The 3rd installment in this special series that gives you a front row seat to our startup process!
Today, we'll introduce the "client," Special (us!) and why it's a solid market opportunity in Discovery, then we’ll explore the concept in detail and set our business and design Goals. Finally, some nitty gritty in pricing and contracts for Project Administration. We’re going DEEP.
The Kick-Off phase is a critical first opportunity to establish the hallmarks of a good client-agency relationship. And really, that’s a huge part of what our business is about: connecting people – to a brand, and to each other. This is the fun part where we learn about one another and start to share background and ideas.
To do that, we have to be sure to get off on the right foot. By the nature of the work, we will become part of that team and an unwitting confidant for the whole outlook of that business.
We have to work out from the inside to understand where the client is coming from and where they are today, so we can help create and care for a brand that gets them where they want to go!
In this case, the client – Special – is us! So, let’s get some background. Why is this a good idea? Where’d it even come from? Where is it going?
Special started with the realization that special needs students depend on visual aid tools that are anything but inspirational to look at. When a local special ed teacher close to us set out to move into a new classroom, we were reminded about how limited her decor options were. Worn, decades-old posters provided by state initiatives and hand-me-downs from previous teachers in her district sent her immediately to the local education supply store.
There, she found out what we now know for certain: there are no visuals available for teachers that will actually enhance the aesthetic of their classrooms and make it more of a place where students and teachers alike want to spend time all day, five days a week.
We live in a culture where there are endless design options to customize and beautify your home, but a dearth of options to take into the homeroom.
Catching a student’s eye and captivating their attention with aids might work better if the poster is actually visually compelling. While much of what’s out there now may be informative, there’s a lot to be desired in terms of beauty.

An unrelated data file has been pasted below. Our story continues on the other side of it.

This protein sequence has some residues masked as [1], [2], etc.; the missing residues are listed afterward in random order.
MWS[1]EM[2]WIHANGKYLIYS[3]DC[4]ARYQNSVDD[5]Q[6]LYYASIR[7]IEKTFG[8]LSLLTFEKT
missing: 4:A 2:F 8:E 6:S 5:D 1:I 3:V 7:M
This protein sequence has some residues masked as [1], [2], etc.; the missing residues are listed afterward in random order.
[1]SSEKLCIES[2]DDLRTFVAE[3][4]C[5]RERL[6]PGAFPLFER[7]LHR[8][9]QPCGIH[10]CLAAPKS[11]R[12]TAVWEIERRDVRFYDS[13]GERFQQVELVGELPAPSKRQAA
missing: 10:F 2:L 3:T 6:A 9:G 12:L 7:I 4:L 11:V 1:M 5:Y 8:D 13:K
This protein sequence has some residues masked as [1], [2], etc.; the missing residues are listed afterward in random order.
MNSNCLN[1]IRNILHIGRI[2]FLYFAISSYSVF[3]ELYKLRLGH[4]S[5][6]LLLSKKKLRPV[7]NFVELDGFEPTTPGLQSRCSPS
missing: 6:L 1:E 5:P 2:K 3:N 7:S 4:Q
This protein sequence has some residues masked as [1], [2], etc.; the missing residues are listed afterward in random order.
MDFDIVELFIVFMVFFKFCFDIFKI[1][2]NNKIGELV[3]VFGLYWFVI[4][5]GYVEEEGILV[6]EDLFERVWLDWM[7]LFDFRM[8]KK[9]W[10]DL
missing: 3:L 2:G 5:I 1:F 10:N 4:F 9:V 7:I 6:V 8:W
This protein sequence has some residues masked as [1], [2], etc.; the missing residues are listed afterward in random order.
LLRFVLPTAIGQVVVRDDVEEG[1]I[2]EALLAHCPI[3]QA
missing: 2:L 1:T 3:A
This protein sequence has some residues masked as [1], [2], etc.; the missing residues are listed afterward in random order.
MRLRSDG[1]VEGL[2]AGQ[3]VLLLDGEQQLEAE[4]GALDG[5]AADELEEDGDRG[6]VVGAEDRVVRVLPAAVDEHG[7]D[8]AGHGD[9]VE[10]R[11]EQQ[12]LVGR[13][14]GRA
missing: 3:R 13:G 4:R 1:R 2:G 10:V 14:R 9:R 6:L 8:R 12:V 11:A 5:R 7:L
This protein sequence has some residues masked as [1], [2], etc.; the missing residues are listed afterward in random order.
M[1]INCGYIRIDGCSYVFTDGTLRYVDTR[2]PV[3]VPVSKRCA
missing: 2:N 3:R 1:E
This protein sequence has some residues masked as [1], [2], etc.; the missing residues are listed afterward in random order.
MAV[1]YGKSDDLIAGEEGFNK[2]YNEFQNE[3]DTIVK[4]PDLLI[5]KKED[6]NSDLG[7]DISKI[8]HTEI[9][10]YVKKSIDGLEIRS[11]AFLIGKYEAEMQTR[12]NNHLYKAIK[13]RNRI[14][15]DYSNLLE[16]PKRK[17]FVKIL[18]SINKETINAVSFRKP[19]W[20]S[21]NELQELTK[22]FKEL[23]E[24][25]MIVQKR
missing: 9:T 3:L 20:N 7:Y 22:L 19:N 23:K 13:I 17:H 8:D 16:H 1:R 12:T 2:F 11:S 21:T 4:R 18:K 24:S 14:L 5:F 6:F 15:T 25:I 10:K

There’s opportunity there.
We’ve divided our goals into two classic groups that encompass both our agency side and our “client” side, Business + Pleasure.
- Create a viable business. Obvious, right? Here, we’ll crawl before we try to walk. Our tangible financial goal is selling $3k within the first 6 months. Setting a concrete metric like this enables us to look back and objectively measure our success.
- Perpetuate entrepreneurship. CONSPIRE is a creative agency that we built up from nothing, so why stop building now? How can we use our abilities to create new opportunities? We want to evolve as a company and apply our creative passion to more outlets – in this case, launching a new startup!
- Have fun with it. We don’t get to do much creative for ourselves these days. Here’s a subjective metric we’ll be looking at: is this project panning out for us? Is it worth it? As both the client and the creatives, we want to get all we can out of this endeavor. Risk, reward, all that.
- Try to change the world. Here’s the BHAG in the room: is this project allowing us to apply our passions and talents to something we believe can truly make a difference? The world we live in is crazy right now, people. We truly think that we’re all obligated to put some positivity out there if we have the means. So at some point we’ll have to ask ourselves, is Special actually helping anyone?
At CONSPIRE, we want to be a sort of purpose incubator. We want people to “get” branding, and why it’s important. It’s not just cool colors and designs. It’s a learning tool, it’s a communication device, it’s emotive. We want to give these Special posters a life of their own, and we want everybody to see that it’s possible to make a difference with design.
So, those are our 4 major goals. Now we have something by which to measure our startup’s success, as well as our agency’s success in branding and creating this stuff! If it doesn’t make much sense now, it will once we get started in the Strategy phase, SP-03.
Here’s the part creatives typically dread. Before we get to work, before we start brainstorming and concepting, there’s a critical first step: setting concrete expectations with the client.
If you hire a designer and they aren’t totally buttoned up on this step, that’s a serious red flag! Have you agreed on fees? Deliverables? Deadlines? Is it in writing? These expectations change over the course of a project, on both ends, and if you don’t want to end up hating each other, everyone involved needs to align on this right at the start, and give yourselves something to refer back to when it inevitably gets hairy.
And in this case, we’re our own client. We don’t need any existential crises here. We’d better get along.
So, since there aren’t many comprehensive tools out there (for the hiring or the hired) on this critical part of a project, we’re going to lay it out real quick here. Brace yourself for some math and legalese.
+ Plan: If you’re a creative and you’ve never done this and your brain hurts, start here: https://theprojectprescription.com/
+ Scope: What are we building together any why?! See SP-03 (We’ll cover this in the next installment!)
When designers and clients are both on the same page, you avoid many of the dreaded disputes that ruin working relationships, and you can both stop worrying about payment and value after getting it out of the way, and focus on the work itself. This is the only repeatable step in a design process that’s ever changing. Get it right, guys! We’re super serious!